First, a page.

Today, some Indians adulate him. On the day your correspondent called in at Cellular Jail, a party of jovial men in their 80s and 90s, an official “Eminent Committee of Freedom Fighters”, was also visiting. Among the last surviving veterans who battled the British in the Quit India movement in the 1940s, they raised gnarled fists to chant “Jai Hind”, posed for pictures and praised Savarkar as strong. The local MP called veer (brave) Savarkar a “ferocious, dangerous man who frightened off the British”. Rashida Iqbal, the jail’s curator, assessed him as “one of the most important freedom fighters”. Port Blair’s airport, like the park, bears his name. Some 2,000km away, in his native Maharashtra, a street and a park in Mumbai also each carry his name. (In London a blue plaque identifies his former home in Highgate.)
Savarkar’s enthusiasm for violence sits uncomfortably with conventional ideas of how India got its independence. India’s first prime minister, Jawaharlal Nehru, and then the Congress party (successor to the INC) promoted a pacifist narrative of history, the idea that Gandhi and the likes of B.R. Ambedkar, a social reformer who inspired the Modern Buddhist Movement, triumphed through non-violent resistance. That meant downplaying the bloodshed of 1857, in which atrocities were perpetrated by both sides, and also the roles of Savarkar, Subhas Chandra Bose and Vallabhbhai Patel.
Bose, the Bengali leader of an Indian National Army against the British in the second world war and an ally of Hitler and imperial Japan, led some 40,000 soldiers against the British. (He didn’t get far, though the Japanese briefly handed him control of the Andamans.) Patel, the “Iron Man of India”, had the Bismarckian task of uniting the country. He oversaw the integration of 562 princely states into India, threatening and using military force. Operation Polo in 1948, a five-day conquest of Hyderabad, a wealthy and Muslim-run state in the south, was bloody indeed. Official estimates, only made public in 2013, suggest the fighting and subsequent Hindu-Muslim clashes there killed between 27,000 and 40,000 people. Some historians claim the real toll might have been five times higher.
The way the story of Indian independence is told is beginning to change. Mr Modi and the BJP are keen to celebrate muscular, nationalist figures. Patel is likely to have a much higher profile in future: in the national budget, in July 2014, the government set aside $32m to erect a statue of him in Gujarat, twice the size of the Statue of Liberty, by 2018. And while Mr Modi frequently invokes Gandhi’s name and beliefs, he refers almost as often to Swami Vivekananda, a 19th-century nationalist who revived Hinduism and promoted it abroad. Mr Modi is said to be named after him (the swami was originally called Narendra Nath Datta) and frequently poses before his photograph. Vivekananda’s ideas on invigorating Hinduism foreshadowed Savarkar’s hindutva project.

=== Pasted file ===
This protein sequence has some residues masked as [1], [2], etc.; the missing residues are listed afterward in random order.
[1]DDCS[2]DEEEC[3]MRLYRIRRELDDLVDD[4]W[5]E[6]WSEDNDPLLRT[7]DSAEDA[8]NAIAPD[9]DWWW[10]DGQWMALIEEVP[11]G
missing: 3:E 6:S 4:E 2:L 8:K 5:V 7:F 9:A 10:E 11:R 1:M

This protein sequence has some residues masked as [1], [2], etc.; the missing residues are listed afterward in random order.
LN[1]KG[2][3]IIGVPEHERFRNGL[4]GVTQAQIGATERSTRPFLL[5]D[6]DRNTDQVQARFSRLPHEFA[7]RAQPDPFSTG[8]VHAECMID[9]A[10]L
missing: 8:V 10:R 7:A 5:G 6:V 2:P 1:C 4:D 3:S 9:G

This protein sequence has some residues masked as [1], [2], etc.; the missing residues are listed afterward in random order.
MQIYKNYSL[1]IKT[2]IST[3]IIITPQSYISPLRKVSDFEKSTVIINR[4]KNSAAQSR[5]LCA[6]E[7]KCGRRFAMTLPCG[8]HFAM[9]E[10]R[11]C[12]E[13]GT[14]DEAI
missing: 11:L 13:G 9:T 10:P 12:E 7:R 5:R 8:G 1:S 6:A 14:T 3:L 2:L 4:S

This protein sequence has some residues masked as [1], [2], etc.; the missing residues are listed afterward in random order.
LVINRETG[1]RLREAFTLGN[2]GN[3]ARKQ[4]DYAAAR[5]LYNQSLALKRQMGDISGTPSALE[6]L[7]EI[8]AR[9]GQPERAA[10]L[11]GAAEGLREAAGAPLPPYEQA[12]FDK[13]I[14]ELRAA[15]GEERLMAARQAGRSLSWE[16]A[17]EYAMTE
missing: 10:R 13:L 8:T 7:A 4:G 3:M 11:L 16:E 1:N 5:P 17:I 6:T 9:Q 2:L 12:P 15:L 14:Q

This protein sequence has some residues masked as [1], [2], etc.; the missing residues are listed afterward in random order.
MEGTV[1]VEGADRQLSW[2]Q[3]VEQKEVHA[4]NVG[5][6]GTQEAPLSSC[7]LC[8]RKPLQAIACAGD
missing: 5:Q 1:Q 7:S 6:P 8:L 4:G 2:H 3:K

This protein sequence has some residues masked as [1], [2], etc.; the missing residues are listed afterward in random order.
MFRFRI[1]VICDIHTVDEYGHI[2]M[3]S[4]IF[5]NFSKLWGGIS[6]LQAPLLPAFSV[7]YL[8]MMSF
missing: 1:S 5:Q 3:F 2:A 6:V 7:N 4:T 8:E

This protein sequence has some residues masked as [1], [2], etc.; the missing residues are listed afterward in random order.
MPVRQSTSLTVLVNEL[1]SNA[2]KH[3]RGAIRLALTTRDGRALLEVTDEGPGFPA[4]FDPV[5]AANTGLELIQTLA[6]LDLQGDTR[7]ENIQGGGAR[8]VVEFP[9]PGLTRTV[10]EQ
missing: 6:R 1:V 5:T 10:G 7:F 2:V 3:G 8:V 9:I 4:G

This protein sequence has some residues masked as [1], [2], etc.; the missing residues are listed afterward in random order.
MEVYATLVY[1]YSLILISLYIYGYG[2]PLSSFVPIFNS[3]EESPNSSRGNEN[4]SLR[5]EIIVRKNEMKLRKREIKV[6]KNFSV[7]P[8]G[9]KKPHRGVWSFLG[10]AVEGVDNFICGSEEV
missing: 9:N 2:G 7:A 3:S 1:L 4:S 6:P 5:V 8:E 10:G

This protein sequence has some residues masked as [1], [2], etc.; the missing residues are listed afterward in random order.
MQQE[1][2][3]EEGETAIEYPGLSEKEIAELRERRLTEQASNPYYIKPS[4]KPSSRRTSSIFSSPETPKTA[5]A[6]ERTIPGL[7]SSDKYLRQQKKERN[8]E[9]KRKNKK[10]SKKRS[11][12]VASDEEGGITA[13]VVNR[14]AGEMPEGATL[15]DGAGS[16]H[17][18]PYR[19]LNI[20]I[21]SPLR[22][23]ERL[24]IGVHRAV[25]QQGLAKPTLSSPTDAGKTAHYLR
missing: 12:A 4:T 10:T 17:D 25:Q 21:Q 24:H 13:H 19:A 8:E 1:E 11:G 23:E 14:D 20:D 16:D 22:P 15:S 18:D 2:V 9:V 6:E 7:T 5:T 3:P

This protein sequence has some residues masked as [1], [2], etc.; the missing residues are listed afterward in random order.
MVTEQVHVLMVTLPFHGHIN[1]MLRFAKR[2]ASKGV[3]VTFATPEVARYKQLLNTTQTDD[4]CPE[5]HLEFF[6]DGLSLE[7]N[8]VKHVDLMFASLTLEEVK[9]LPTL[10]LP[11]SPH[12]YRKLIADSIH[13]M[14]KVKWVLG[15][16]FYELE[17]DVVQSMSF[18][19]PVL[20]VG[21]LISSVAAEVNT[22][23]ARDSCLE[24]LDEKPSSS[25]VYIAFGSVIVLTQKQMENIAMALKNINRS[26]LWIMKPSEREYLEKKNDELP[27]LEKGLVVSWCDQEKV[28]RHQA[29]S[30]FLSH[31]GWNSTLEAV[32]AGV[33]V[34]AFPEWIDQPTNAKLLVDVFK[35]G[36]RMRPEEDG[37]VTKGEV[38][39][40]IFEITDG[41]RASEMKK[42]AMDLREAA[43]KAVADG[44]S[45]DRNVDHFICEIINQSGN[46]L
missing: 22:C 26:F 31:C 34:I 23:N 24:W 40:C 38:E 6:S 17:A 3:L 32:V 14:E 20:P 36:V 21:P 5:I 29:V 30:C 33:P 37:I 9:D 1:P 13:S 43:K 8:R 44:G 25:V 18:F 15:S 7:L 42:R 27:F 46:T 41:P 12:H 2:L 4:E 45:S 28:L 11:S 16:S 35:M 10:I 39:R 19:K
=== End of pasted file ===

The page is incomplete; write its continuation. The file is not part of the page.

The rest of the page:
Savarkar’s profile is lower, but is also rising. Educational comics, hagiographies and patriotic films retell parts of his life story. In 2008 Mr Modi, then chief minister of Gujarat, inaugurated a website (savarkar.org) that promotes a man “largely unknown to the masses because of the vicious propaganda against him and misunderstanding around him that has been created over several decades”, and in 2012 he launched a Gujarati-language biopic. A previous BJP-led government put Savarkar’s portrait in parliament. On his birthday this year, May 28th, the prime minister paid homage to him there. Mr Modi tweeted about Savarkar’s “tireless efforts towards the regeneration of our motherland”. Ranjit Savarkar’s group plans various events to mark the 50th anniversary of Savarkar’s death in 1966. (Aged 83, he submitted to what he called atmaarpan—refusing both food and medicine in order to die. It took 20 days.)
Yet Savarkar remains immensely divisive. He was a fiercely outspoken critic of Gandhi, still India’s top national hero: he called Gandhi weak, a “sissy” and far too willing to collaborate with Britain. Gandhian talk of man’s common humanity he regarded as utopian to the point of naivety. In articles from the 1920s to the 1940s Savarkar lambasted Gandhi as a “crazy lunatic” who “happens to babble…[about] compassion, forgiveness”, yet “notwithstanding his sublime and broad heart, the Mahatma has a very narrow and immature head.” Gandhi promoted ahimsa, a Buddhist rejection of violence which Savarkar called “mealy-mouthed”. He said Gandhi was a hypocrite for supporting violence by the British against Germany in the first world war. Nor did he cheer Gandhi’s prominent backing for the Ottoman Caliphate Movement, designed to win Indian Muslims to oppose British colonial rule.